Our first step toward inviting Spring weather: Rainbow window decorations made from simple supplies of clear contact paper, tissue paper, and construction paper.
Like all previous classroom stained glass decorations, my students did nearly all of the work themselves. I simply had to prep the materials ahead of time.
Here's what you need to begin:
Black construction paper frames that are 7.5x9.5" with a .5" border (one per student)
Black strips of .5" construction paper that are 12" long (5 per student)
Clear contact paper sheets, approximately 9x11" (2 per student)
LOTS of 1" squares of tissue paper in red, orange, yellow, green, blue, purple
(I separated these into warm colors and cool colors to keep it simple for my students)
Choose a time when students are away from their desks. Place one piece of peeled contact paper sticky side up on each child's desk. Add a black frame into the center of each piece of contact paper and use a white crayon to record each child's name on his/her frame. (I did the writing for my students... kinders are not very talented at keeping their hands off the sticky paper while they write). I set everything up while my students were at music class - this made my life SO much easier!
Outline the Rainbow
Before we could add pretty colors, each child needed to create the outline of a rainbow. We did this task step-by-step and EVERY SINGLE ONE of my students was able to successfully create an outline with these three simple steps.
Step 1: Place a paper strip in the center of the frame, tilted diagonally. Not vertical. Not horizontal. And not touching any of the corners. Just a little bit diagonal.
Step 2: Place two paper strips in the top section of the frame. Space them out and don't let them criss-cross the first strip. (I used this opportunity to teach my students the word "parallel." They loved learning a big new word.)
Step 3: Place two more paper strips in the bottom section of the frame. Don't let them cross any of the other strips. (Another great moment to use the word "parallel!")
Add a Rainbow of Colors
From here, it was smooth sailing. I quickly informed my class that the colors in a rainbow have a special order. I wrote ROYGBV vertically on the classroom whiteboard and demonstrated how to fill in my own rainbow's spaces with tissue paper in the special color order. No additional explanation was needed. My students instantly began to create!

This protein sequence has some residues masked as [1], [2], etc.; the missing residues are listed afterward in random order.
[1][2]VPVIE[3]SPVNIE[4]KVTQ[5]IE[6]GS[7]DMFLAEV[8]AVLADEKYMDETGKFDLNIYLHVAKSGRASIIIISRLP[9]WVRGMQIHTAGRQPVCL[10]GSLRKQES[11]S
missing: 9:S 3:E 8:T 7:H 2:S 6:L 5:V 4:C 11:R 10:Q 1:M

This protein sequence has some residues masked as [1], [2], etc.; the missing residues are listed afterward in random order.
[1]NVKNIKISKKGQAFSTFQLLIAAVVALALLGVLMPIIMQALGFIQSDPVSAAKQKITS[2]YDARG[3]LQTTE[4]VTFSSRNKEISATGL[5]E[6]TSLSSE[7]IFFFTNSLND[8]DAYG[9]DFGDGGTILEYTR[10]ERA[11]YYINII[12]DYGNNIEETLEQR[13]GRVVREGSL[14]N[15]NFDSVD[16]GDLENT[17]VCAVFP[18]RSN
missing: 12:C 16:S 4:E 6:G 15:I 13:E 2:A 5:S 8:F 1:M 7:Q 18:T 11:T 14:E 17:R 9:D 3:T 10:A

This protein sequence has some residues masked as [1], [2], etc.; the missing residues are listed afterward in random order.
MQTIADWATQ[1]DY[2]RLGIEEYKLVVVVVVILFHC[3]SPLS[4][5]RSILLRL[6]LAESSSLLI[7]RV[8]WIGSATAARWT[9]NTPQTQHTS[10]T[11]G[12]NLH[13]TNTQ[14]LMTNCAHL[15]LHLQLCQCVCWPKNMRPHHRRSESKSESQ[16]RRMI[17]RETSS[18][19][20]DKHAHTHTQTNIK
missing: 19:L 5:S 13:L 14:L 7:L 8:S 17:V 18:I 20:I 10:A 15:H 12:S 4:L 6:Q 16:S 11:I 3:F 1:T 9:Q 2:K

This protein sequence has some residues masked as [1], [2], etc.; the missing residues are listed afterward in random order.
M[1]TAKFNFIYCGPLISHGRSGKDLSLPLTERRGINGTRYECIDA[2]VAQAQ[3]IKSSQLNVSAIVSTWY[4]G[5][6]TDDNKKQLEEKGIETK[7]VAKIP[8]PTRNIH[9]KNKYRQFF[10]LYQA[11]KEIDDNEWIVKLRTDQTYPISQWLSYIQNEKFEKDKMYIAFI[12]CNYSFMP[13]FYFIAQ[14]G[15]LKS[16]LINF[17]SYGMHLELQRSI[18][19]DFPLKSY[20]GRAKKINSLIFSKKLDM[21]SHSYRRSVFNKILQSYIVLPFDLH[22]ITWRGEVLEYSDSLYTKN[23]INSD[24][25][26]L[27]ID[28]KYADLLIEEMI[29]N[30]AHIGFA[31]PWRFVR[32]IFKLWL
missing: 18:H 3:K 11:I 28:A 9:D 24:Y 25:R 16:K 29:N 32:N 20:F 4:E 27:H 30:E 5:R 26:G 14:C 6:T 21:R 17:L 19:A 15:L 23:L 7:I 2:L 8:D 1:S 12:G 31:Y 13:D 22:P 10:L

Once the tissue paper rainbow was complete, I placed a second sheet of contact paper sticky side down on top of the project to make a "rainbow sandwich". Each child used scissors to trim the excess plastic from the edges of their rainbows.
Vibrant "Stained Glass" Window Decorations
I love how bright and springy these finished "stained glass" windows look in my classroom. There may be snow on the ground right now, but at least I can live in denial and think warm, sunny thoughts while I admire the view from my classroom.
Rainbow Skip Counting
The rainbow fun didn't stop with our window decorations... It was the perfect opportunity to integrate a little math into our Springy day. We have working on skip counting in my classroom. My students have nearly mastered the skill of counting by tens, but counting by fives has proven to be more of a challenge. A 100s chart is always a helpful tool for discovering number relationships, but there are SOOO many numbers, it's easy for young children to lose their place on the chart. I created a Rainbow Skip Counting set to provide a visual guide and help students keep track of their place on 100s charts while they count. My students LOVE the idea of rainbow writing numbers and this has proven to be a very helpful classroom resource.
Here's hoping that my classroom rainbow crusade helps beat those winter blues...